Aromatase inhibitors for breast cancer: different structures, same effects?

    1. Piero Sismondi
    1. Gynaecological Oncology, Institute for Cancer Research and Treatment (IRCC) and ASO Ordine Mauriziano, University of Turin, Turin 10060, Italy
    1. (Correspondence should be addressed to R Ponzone; Email: rponzone{at} (riccardo.ponzone{at}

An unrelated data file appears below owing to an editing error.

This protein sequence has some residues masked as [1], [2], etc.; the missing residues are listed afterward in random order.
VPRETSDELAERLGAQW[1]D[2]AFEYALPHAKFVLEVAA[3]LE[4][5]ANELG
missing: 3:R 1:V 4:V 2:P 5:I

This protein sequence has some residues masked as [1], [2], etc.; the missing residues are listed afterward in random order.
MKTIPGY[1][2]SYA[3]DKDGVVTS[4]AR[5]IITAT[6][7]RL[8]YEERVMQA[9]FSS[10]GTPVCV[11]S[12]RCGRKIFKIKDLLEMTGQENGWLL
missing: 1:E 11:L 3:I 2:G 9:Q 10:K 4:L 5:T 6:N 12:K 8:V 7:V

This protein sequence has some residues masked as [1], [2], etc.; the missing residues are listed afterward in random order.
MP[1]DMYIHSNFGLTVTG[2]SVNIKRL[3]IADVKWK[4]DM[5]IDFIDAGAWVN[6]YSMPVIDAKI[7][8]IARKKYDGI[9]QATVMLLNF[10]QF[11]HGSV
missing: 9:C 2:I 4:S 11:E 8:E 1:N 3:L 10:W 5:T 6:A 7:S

Aromatase inhibitors (AIs) have become the first-choice endocrine drugs for postmenopausal breast cancer patients since they are associated with superior activity and better general tolerability when compared with tamoxifen both in the adjuvant and metastatic settings. As a consequence, the question is no more if a postmenopausal patient should have AIs as part of her adjuvant treatment, but when should it be started or which one should be preferentially used. Newer compounds, generally defined as third-generation AIs, are biochemically more selective and potent when compared with older ones, and they also show superior clinical activity. As yet, no large randomised study has been published comparing the three third-generation AIs on the market. Nevertheless, both laboratory and clinical data suggest that the steroidal (exemestane) and non-steroidal (anastrozole, letrozole) AIs may have slightly different toxicity profiles, probably due to the low androgenic action of the formers. While waiting for randomised data on clinical efficacy of third-generation AIs, such differences may help select the best drug in elderly patients with a low cumulative risk of relapse and a significant amount of co-morbidities, such as cardiovascular disease or osteoporosis.

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